I’ve been thinking a lot lately about why my job makes me happy, and why it even matters that I’m happy at the office. I’ve decided that what you do in life is not nearly as important as how what you do makes you feel.
I sell exhibit trade show space. What does that mean exactly? When you go to a trade show, exhibit, or fair, there are people there in the booths. These people are probably going to try to sell you things. For example, when I was pregnant, I went to a Baby Fair. There were stroller guys there, and bottle guys, and pacifier guys, and diaper guys, and safety product guys. Some schmuck somewhere had to contact these exhibitors, sell them the space, process their payments, and help them with show logistics. I am that schmuck. It’s my job to sell the show experience to our exhibitors. But if you get right down to it, I basically sell 10x10 pieces of concrete for a living. And my customers don’t even buy the concrete, they just rent it for a few days.
There’s nothing glamorous about what I do. I sell them their space, maybe some advertising, and for the smart ones, some sponsorship opportunities. I don’t sell fancy jewelry, high end electronics, or fancy cars. Just 10x10 pieces of concrete. So, why exactly, does this job make me happy?
I really do love what I do. I love working an account for a year and FINALLY landing it. I love meeting someone in the industry and selling our show to them. I love taking existing business and growing it. I love creating the perfect sponsorship opportunity to help an exhibitor meet their goals at the show. I love the excitement of knowing our numbers and watching them grow and approach our goals. And as any sales person will tell you, making the goal, or exceeding it, is the greatest!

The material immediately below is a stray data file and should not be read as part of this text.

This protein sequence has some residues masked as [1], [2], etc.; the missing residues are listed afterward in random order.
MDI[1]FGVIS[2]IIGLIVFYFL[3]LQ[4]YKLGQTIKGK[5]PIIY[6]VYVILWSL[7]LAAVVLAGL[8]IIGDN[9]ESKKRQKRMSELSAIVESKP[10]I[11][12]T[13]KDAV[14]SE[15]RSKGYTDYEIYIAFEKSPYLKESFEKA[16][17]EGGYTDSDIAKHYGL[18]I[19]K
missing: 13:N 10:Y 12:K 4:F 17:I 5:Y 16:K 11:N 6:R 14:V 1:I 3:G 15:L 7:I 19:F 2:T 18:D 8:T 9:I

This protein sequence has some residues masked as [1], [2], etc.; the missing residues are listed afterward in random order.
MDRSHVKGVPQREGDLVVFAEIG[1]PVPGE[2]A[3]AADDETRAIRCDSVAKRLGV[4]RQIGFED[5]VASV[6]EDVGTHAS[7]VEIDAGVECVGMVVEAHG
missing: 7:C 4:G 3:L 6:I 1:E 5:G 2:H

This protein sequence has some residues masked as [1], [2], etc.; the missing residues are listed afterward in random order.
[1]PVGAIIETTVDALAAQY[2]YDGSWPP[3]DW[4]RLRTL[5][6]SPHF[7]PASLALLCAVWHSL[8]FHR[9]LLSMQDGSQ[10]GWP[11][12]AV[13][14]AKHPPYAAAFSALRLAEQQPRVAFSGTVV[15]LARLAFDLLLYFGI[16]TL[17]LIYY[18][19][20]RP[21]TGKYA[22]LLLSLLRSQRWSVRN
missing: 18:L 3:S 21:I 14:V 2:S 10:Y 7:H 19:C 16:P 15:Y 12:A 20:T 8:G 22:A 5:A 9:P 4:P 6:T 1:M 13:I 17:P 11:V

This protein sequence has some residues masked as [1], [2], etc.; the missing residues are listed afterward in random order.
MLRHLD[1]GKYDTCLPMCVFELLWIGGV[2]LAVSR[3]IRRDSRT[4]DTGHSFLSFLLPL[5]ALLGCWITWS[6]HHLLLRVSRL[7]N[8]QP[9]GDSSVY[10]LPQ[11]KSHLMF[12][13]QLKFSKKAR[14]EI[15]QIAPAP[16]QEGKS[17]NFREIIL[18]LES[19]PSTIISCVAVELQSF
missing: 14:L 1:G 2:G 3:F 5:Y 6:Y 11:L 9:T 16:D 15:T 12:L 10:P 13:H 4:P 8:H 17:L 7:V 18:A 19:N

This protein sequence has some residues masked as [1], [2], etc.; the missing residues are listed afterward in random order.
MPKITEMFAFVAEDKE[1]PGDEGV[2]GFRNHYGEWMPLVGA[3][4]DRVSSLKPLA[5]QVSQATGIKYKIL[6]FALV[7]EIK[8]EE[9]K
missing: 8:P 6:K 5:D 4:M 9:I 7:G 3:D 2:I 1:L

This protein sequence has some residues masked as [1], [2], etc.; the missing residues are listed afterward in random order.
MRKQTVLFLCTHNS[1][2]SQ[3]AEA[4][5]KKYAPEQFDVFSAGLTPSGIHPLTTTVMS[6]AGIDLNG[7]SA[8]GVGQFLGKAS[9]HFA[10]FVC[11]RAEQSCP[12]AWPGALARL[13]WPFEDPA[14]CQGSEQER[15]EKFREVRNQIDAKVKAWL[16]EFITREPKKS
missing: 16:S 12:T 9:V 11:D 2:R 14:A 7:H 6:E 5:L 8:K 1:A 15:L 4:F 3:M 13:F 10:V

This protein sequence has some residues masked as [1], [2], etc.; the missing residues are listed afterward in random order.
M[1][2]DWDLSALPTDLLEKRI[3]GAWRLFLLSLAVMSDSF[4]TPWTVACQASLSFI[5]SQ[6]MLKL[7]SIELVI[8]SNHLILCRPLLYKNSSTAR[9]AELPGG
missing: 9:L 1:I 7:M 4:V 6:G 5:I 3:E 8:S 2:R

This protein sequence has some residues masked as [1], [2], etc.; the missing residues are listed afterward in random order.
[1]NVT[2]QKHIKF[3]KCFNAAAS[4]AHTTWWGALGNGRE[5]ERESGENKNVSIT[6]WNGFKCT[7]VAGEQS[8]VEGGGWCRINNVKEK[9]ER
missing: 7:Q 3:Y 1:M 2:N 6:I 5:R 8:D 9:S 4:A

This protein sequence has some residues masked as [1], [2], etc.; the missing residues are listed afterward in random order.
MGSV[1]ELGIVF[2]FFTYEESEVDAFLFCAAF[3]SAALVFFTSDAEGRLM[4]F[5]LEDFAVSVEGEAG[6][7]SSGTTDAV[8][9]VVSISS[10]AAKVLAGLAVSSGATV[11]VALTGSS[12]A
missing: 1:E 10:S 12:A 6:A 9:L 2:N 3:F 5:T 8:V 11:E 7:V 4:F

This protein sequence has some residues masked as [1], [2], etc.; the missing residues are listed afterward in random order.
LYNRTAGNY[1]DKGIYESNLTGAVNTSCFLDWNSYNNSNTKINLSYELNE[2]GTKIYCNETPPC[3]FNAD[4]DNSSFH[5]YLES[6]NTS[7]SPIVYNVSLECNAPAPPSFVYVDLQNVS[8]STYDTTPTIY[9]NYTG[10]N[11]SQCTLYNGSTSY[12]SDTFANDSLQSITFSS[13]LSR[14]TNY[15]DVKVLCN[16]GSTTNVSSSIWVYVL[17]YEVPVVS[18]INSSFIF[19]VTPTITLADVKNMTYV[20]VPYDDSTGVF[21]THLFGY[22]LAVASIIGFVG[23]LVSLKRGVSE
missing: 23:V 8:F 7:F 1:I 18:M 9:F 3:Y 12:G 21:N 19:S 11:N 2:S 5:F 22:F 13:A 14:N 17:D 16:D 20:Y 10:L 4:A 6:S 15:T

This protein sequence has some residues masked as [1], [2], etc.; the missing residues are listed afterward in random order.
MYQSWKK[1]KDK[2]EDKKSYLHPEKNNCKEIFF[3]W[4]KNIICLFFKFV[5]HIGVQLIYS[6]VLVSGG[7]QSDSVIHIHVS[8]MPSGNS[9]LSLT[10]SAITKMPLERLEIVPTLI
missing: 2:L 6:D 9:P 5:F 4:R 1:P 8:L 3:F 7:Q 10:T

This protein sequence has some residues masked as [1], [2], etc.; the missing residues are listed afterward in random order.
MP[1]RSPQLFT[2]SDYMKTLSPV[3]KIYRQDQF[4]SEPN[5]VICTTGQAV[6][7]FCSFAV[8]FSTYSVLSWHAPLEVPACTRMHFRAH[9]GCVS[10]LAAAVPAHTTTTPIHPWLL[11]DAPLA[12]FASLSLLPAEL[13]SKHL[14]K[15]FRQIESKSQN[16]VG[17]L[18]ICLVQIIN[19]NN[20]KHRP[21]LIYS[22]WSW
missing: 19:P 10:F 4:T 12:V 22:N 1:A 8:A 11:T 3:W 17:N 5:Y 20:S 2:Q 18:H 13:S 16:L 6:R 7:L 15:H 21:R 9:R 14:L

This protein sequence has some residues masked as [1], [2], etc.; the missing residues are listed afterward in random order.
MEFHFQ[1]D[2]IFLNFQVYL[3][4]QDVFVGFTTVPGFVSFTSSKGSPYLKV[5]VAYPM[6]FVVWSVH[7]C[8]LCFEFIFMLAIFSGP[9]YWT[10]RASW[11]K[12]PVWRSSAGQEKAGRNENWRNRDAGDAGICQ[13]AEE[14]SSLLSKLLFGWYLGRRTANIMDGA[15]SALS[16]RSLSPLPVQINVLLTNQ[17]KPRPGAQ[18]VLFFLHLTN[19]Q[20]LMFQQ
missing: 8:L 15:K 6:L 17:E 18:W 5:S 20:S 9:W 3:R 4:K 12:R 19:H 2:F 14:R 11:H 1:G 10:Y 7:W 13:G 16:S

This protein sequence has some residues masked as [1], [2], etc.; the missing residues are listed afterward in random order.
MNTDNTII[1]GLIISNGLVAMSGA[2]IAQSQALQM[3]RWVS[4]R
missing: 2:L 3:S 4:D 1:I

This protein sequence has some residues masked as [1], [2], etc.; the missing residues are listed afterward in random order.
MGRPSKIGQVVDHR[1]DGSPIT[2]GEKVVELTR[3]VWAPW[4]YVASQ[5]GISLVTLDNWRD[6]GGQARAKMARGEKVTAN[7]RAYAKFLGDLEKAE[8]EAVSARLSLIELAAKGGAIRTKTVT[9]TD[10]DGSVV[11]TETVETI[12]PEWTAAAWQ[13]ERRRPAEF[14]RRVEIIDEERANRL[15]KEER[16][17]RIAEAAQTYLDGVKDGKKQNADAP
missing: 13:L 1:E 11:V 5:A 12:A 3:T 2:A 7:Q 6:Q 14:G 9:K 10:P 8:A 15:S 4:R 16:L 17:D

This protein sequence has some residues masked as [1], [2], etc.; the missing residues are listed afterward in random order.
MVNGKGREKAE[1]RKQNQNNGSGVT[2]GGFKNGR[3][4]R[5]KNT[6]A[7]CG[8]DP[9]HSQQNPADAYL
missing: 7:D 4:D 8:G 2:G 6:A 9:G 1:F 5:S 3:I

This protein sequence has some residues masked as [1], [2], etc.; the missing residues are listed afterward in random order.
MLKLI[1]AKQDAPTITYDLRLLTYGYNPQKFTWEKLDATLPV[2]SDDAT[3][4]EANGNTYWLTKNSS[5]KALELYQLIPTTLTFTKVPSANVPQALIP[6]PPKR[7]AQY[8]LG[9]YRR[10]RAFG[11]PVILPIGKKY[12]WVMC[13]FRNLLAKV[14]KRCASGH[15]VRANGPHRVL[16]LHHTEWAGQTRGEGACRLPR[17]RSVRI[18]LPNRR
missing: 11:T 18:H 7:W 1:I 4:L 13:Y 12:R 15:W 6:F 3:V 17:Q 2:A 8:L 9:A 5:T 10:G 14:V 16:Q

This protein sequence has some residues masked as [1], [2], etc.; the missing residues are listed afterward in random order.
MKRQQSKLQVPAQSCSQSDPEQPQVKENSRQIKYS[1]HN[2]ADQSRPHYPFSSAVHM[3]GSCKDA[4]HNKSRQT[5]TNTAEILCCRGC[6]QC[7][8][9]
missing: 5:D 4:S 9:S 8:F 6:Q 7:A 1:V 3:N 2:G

I love the excitement of the show itself…getting onsite and seeing the floor turn into actual booth spaces, then the booth spaces becoming displays, then having booth personnel on the floor, and I love seeing the floor filled with show attendees. I love the parties and the early mornings and the late nights and the networking. I love it when the show closes and everyone packs up, excited to be on their way home. I love the follow up calls after the show, and most of all, I love it that it starts right back over. Love it, love it, love it!
I’m pretty good at what I do. I was very lucky to work for some really smart people for more than 5 years on another show. I learned a lot from those guys. Now, I work for even smarter people, and I’m learning even now. I understand how trade shows work and why they are effective. I know the lingo. I understand how a computer can make my job easier, and I let it, every day. I work for a successful show, #4 in my company to be exact. Out of 18, that’s not bad odds. There are only two of us selling this show, and it’s growing, so obviously we have some talent.
I believe in what I do. I can look myself in the mirror every morning because I’m selling a product I believe in. Our shows are the best – we have the smartest people in the industry working here, and it shows in everything we do. Our trade shows are second to none in professionalism and smarts. It makes me proud to sell a product others view as the best in the industry.